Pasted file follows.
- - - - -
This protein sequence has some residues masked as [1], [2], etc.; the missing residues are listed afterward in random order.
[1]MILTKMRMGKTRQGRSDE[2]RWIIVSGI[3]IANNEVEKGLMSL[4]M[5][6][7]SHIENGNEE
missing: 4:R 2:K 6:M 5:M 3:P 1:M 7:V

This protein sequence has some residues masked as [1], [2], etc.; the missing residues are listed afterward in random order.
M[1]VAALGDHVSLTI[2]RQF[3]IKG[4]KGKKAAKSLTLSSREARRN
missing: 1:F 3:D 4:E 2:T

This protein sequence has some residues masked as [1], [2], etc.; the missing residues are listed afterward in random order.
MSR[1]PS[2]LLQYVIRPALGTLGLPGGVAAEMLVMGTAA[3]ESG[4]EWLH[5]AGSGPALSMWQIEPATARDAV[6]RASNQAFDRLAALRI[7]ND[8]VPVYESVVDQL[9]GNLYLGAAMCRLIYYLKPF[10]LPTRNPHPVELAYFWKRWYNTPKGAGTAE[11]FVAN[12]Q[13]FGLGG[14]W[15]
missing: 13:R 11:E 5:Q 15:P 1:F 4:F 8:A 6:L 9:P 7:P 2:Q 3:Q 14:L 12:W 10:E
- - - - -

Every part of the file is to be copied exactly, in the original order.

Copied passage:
This protein sequence has some residues masked as [1], [2], etc.; the missing residues are listed afterward in random order.
[1]MILTKMRMGKTRQGRSDE[2]RWIIVSGI[3]IANNEVEKGLMSL[4]M[5][6][7]SHIENGNEE
missing: 4:R 2:K 6:M 5:M 3:P 1:M 7:V

This protein sequence has some residues masked as [1], [2], etc.; the missing residues are listed afterward in random order.
M[1]VAALGDHVSLTI[2]RQF[3]IKG[4]KGKKAAKSLTLSSREARRN
missing: 1:F 3:D 4:E 2:T

This protein sequence has some residues masked as [1], [2], etc.; the missing residues are listed afterward in random order.
MSR[1]PS[2]LLQYVIRPALGTLGLPGGVAAEMLVMGTAA[3]ESG[4]EWLH[5]AGSGPALSMWQIEPATARDAV[6]RASNQAFDRLAALRI[7]ND[8]VPVYESVVDQL[9]GNLYLGAAMCRLIYYLKPF[10]LPTRNPHPVELAYFWKRWYNTPKGAGTAE[11]FVAN[12]Q[13]FGLGG[14]W[15]
missing: 13:R 11:E 5:Q 15:P 1:F 4:F 8:A 6:L 9:P 7:P 2:Q 3:Q 14:L 12:W 10:E